Jet lag is certainly possible, and oftentimes very likely. Extended travel can throw off your sleep cycle and circadian rhythm, which can impact your first few days in your new destination. If possible, slowly adjust your sleep schedule prior to leaving so your body is used to the new schedule, and try using a light alarm clock to artificially adjust yourself to a new timezone. If you’re taking an overnight flight, do your best to get some sleep on the plane.  Long flights can also cause dehydration, so hydrate as best as you can prior to, during, and following your travel days.  [post_title] => How to Travel Internationally for the First Time [post_excerpt] => [post_status] => publish [comment_status] => open [ping_status] => open [post_password] => [post_name] => how-to-travel-internationally-for-the-first-time [to_ping] => [pinged] => [post_modified] => 2022-04-06 15:59:04 [post_modified_gmt] => 2022-04-06 21:59:04 [post_content_filtered] => [post_parent] => 0 [guid] => [menu_order] => 0 [post_type] => post [post_mime_type] => [comment_count] => 0 [filter] => raw [categories] => Array ( [0] => WP_Term Object ( [term_id] => 697 [name] => Dragons Travel Guide [slug] => dragons-travel-guide [term_group] => 0 [term_taxonomy_id] => 697 [taxonomy] => category [description] => [parent] => 0 [count] => 26 [filter] => raw [term_order] => 3 [cat_ID] => 697 [category_count] => 26 [category_description] => [cat_name] => Dragons Travel Guide [category_nicename] => dragons-travel-guide [category_parent] => 0 [link] => ) ) [category_links] => Dragons Travel Guide )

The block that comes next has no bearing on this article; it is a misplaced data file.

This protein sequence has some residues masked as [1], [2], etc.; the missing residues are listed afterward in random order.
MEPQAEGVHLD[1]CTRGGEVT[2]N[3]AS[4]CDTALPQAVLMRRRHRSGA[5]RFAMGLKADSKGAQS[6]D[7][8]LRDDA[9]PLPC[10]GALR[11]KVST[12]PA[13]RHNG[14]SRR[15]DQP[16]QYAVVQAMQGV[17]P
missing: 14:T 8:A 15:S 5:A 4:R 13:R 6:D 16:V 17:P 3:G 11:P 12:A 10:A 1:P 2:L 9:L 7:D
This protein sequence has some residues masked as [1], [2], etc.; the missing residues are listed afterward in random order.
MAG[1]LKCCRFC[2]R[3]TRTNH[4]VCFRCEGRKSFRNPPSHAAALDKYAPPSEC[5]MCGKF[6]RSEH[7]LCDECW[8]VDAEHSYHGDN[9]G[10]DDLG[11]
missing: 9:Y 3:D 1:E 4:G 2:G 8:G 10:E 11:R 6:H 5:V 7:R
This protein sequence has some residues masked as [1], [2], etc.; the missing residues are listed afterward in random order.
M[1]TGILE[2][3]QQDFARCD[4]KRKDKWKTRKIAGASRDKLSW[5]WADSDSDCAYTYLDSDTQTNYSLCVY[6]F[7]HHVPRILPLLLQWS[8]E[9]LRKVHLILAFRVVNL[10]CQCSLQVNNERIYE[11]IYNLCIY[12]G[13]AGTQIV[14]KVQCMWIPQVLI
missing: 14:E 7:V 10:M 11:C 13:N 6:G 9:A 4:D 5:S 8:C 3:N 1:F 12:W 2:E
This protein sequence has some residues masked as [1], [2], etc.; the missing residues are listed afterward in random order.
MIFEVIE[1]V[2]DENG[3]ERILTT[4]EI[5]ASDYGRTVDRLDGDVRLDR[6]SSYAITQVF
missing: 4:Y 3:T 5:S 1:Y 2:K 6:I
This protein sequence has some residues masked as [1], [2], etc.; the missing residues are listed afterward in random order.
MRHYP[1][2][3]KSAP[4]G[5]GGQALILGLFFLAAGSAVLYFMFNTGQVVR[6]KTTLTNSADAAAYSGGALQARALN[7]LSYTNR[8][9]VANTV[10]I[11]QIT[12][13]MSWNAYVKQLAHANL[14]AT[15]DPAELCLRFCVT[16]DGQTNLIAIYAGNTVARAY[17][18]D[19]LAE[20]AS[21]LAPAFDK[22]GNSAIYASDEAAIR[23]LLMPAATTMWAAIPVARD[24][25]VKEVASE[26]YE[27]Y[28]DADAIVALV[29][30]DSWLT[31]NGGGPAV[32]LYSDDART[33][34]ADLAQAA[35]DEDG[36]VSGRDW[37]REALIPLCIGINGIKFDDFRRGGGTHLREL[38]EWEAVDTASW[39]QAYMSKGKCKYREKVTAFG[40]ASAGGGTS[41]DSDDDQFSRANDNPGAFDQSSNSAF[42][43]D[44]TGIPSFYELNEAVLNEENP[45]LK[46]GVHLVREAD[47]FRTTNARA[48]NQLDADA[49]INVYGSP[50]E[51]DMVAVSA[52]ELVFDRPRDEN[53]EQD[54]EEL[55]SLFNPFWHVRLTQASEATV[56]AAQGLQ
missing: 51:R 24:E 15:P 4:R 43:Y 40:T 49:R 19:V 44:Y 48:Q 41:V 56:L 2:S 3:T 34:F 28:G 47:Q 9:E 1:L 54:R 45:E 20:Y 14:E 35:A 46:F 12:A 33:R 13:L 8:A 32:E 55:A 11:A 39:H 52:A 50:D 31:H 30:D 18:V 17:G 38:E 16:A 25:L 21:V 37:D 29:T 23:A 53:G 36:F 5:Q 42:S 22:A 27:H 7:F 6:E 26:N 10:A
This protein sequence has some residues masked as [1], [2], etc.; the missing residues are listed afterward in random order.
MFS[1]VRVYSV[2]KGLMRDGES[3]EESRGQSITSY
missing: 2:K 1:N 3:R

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The Importance of Checking the Weather